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Assessing Hierarchical Leisure Constraints Theory After Two Decades (Report)

Journal of Leisure Research 2010, Wntr, 42, 1

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Introduction The hierarchical leisure constraints models first presented about two decades ago by Crawford and Godbey (1987) and Crawford, Jackson, and Godbey (1991), and subsequently expanded by Jackson, Crawford, and Godbey (1993), have been widely adopted as an important lens through which to view leisure behavior. These models, taken together, actually comprise what should be more properly denoted as a theory of hierarchical leisure constraints, given that each model essentially posits a new set of testable theoretical propositions or predictions. Although each of these three models may be discussed as a discrete conceptualization, they are really three observable indicators of the development of a more abstract theoretical orientation that takes constraints to leisure behavior as its subject. We use the terms "model" and "theory" interchangeably in this presentation, while recognizing that, technically, only theories may be empirically tested; models, given that they typically take the form of metaphors or analogies, cannot be directly tested. We recognize that other conceptualizations of the nature and function of leisure constraints have been developed over the past two decades, and that these formulations often take divergent views of the factors that may deter leisure pursuits. In this presentation, however, we focus on the 1991 iteration of hierarchical leisure constraints theory (Crawford, Jackson, & Godbey, 1991), which proposed that constraints to leisure behavior are arrayed in a hierarchical fashion.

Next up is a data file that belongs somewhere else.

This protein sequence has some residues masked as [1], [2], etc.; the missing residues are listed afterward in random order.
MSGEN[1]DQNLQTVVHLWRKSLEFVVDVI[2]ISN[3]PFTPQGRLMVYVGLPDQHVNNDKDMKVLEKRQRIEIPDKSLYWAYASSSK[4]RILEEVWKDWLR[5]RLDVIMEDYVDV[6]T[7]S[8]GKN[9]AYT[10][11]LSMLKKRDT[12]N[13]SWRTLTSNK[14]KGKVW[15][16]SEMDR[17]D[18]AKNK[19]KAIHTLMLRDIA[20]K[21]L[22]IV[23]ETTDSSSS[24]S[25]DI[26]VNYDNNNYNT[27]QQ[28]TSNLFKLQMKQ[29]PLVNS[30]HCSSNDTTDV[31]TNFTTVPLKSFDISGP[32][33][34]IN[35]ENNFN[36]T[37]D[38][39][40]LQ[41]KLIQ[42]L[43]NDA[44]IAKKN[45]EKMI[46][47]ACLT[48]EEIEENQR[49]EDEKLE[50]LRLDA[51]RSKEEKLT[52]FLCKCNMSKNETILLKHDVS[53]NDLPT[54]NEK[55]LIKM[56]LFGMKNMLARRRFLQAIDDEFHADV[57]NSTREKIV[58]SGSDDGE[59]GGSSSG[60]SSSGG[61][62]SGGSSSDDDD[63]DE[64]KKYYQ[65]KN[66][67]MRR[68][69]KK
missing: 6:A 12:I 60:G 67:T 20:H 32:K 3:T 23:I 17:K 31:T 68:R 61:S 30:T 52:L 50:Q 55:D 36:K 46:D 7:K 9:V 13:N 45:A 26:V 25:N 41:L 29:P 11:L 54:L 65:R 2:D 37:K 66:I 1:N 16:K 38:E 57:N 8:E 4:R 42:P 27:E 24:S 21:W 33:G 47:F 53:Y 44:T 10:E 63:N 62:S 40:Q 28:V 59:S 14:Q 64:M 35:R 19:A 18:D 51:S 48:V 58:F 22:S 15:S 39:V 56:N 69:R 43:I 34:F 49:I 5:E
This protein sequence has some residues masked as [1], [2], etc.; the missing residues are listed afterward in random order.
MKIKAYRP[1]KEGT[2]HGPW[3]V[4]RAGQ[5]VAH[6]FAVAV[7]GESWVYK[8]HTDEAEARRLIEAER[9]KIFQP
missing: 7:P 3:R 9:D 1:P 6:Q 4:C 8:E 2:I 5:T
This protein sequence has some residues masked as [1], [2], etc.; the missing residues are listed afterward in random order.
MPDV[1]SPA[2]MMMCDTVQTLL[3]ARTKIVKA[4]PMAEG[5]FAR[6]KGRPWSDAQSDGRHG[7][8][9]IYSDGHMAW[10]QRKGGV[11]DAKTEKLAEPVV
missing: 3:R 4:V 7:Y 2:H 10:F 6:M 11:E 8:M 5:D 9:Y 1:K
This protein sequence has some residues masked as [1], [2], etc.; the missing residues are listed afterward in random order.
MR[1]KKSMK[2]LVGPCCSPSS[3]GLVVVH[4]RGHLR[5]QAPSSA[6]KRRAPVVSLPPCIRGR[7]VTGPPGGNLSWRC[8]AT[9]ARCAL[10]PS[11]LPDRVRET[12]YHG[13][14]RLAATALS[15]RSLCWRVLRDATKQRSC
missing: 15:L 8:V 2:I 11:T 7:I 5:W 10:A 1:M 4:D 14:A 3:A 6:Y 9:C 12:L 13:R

Assessing Hierarchical Leisure Constraints Theory After Two Decades (Report)
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  • 2,99 €
  • Available on iPhone, iPad, iPod touch, and Mac.
  • Category: Social Science
  • Published: 01 January 2010
  • Publisher: National Recreation and Park Association
  • Print Length: 45 Pages
  • Language: English
  • Requirements: To view this book, you must have an iOS device with iBooks 1.3.1 or later and iOS 4.3.3 or later, or a Mac with iBooks 1.0 or later and OS X 10.9 or later.

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